Mr. Taufu'i argues that "[t]he Immigration Judge and the BIA erred as a matter of law and abused [their] discretion when denying [his] motion for a continuance." Pet'r's Opening Br. at 12. To the extent he challenges the denial of a continuance as an abuse of discretion, we plainly lack jurisdiction to review his argument. See Waugh v. Holder, 642 F.3d 1279, 1285 (10th Cir. 2011) (stating that aggravated felon alien's "objection . . . to the way the IJ and BIA exercised their discretion" in denying continuance "raises neither a constitutional nor a legal issue, so we are without jurisdiction to review it.").

Nor has Mr. Taufu'i raised a constitutional issue that falls within the exception provided in § 1252(a)(2)(D). To obtain review of the BIA's denial of relief, he must present a "substantial constitutional issue" for our review. Alvarez–Delmuro v. Ashcroft, 360 F.3d 1254, 1256 (10th Cir. 2004) (internal quotation marks omitted). Although he contends in conclusory fashion that he was denied "a full and fair hearing due to the denial of a continuance, " Pet'r's Opening Br. at 13, and suggests that the failure to grant a continuance robbed him of "one of the elements deemed essential to due process, " id. at 17 (internal quotation marks omitted), these assertions fail to present a substantial constitutional issue, see Waugh, 642 F.3d at 1284 (rejecting petitioner's attempt to "frame [his] argument" for a continuance "as a denial of due process.").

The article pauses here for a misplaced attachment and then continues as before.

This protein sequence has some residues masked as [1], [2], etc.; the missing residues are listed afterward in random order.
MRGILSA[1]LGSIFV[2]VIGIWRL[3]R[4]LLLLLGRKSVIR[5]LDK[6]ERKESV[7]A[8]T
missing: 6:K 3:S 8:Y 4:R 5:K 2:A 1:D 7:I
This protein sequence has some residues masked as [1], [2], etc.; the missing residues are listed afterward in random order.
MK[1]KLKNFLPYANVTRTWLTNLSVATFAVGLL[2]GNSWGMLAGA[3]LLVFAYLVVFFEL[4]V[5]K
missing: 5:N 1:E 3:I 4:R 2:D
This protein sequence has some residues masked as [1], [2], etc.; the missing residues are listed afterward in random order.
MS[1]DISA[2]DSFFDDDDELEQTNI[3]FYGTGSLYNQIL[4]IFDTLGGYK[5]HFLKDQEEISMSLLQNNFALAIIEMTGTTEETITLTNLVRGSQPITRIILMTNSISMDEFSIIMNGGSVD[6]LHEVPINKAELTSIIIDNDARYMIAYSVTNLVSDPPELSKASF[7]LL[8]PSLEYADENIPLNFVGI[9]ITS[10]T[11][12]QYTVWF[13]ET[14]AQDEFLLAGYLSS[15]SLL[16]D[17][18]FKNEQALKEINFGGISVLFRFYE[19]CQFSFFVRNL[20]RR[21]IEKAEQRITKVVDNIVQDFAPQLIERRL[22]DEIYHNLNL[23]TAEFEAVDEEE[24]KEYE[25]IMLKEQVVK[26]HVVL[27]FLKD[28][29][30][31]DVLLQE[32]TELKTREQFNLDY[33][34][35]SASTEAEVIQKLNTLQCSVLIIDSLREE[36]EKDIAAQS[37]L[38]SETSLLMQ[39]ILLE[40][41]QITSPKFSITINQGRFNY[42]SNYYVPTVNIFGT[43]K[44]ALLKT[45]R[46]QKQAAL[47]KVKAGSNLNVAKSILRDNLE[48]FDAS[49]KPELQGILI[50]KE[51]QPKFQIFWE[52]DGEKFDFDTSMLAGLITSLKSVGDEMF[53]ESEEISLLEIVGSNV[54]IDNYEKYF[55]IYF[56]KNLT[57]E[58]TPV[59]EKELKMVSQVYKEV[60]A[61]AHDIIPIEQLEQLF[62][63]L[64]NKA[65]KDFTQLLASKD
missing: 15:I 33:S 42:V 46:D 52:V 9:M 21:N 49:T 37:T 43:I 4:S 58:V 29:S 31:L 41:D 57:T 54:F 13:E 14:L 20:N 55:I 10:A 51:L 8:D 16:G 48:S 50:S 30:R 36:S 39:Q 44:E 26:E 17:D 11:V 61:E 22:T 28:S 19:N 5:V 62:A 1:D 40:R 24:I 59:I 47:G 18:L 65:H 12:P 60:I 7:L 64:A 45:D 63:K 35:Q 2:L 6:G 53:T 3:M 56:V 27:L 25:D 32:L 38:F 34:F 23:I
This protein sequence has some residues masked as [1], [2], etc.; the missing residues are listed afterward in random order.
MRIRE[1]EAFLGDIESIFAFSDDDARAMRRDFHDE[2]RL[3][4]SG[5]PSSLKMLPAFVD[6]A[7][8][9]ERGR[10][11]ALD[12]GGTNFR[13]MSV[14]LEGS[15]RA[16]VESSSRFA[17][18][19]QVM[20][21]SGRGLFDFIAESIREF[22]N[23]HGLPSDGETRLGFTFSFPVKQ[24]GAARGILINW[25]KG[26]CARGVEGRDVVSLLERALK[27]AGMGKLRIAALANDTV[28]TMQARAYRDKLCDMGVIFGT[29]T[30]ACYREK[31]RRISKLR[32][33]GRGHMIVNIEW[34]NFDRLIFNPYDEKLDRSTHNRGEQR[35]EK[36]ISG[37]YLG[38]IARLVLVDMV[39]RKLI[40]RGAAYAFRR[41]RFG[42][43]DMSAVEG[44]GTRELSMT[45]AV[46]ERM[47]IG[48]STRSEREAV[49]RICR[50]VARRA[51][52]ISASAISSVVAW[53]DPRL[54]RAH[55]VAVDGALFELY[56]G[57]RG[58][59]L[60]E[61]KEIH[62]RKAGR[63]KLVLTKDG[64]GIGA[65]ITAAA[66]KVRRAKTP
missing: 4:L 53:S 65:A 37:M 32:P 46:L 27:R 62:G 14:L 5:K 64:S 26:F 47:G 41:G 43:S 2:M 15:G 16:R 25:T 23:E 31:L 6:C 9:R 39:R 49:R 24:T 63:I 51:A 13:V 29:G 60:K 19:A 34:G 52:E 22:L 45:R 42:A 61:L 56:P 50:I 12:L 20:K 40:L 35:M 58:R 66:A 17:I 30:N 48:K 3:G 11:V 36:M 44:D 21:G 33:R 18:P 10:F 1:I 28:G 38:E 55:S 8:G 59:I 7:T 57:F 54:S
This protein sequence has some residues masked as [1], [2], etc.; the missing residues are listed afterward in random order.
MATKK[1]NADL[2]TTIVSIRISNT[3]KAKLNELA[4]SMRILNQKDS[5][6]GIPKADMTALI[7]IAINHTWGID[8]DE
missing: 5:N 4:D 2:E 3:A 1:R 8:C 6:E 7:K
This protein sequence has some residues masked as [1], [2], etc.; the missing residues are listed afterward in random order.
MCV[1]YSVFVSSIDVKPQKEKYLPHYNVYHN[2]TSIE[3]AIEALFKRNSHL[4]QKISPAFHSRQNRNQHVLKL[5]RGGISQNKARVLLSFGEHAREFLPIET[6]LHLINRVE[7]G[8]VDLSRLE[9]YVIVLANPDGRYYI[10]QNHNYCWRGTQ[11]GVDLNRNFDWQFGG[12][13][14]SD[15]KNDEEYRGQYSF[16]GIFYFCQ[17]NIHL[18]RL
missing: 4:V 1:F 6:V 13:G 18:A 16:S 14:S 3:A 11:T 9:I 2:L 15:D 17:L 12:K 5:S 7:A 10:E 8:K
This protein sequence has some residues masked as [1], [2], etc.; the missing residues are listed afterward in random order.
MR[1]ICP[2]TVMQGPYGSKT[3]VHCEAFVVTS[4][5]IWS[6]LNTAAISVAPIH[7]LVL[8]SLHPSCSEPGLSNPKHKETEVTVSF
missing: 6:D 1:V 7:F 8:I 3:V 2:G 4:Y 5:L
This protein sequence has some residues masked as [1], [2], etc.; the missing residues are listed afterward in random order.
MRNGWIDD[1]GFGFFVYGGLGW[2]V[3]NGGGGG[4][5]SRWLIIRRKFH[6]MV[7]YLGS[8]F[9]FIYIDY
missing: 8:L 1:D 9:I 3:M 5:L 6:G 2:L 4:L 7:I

Finally, Mr. Taufu'i has not raised a question of law for our review. The phrase "questions of law" in § 1252(a)(2)(D) does not refer to all legal issues, but only to "a narrow category of issues regarding statutory construction." Diallo v. Gonzales, 447 F.3d 1274, 1282 (10th Cir. 2006) (internal quotation marks omitted). Mr. Taufu'i argues that the IJ and the BIA failed to follow the BIA's own precedent in In re Stowers, 22 I. & N. Dec. 605 (BIA 1999), which holds that "where an alien is prima facie eligible for a [hardship] waiver under section 216(c)(4) of the [Immigration and Nationality] Act [8 U.S.C. § 1186a(c)(4)] and wishes to have his or her waiver application adjudicated by the Service, the proceedings should be continued in order to allow the Service to adjudicate the waiver application." Id. at 613-14. He further argues that the BIA erred under Stowers by requiring him to demonstrate prima facie eligibility for adjustment of status rather than prima facie eligibility for a 216(c)(4) waiver. These assertions raise questions concerning interpretation and application of the BIA's precedent, not issues regarding statutory construction. They therefore do not fall within the exception for "questions of law" in § 1252(a)(2)(D). See Waugh, 642 F.3d at 1284-85 (rejecting claim that BIA ignored its own precedents in denying a continuance because alien's argument in fact asserted that the IJ and BIA "should have found the circumstances warranted a continuation, " a claim that raised neither a constitutional nor a legal issue).

The petition for review is dismissed for lack of jurisdiction.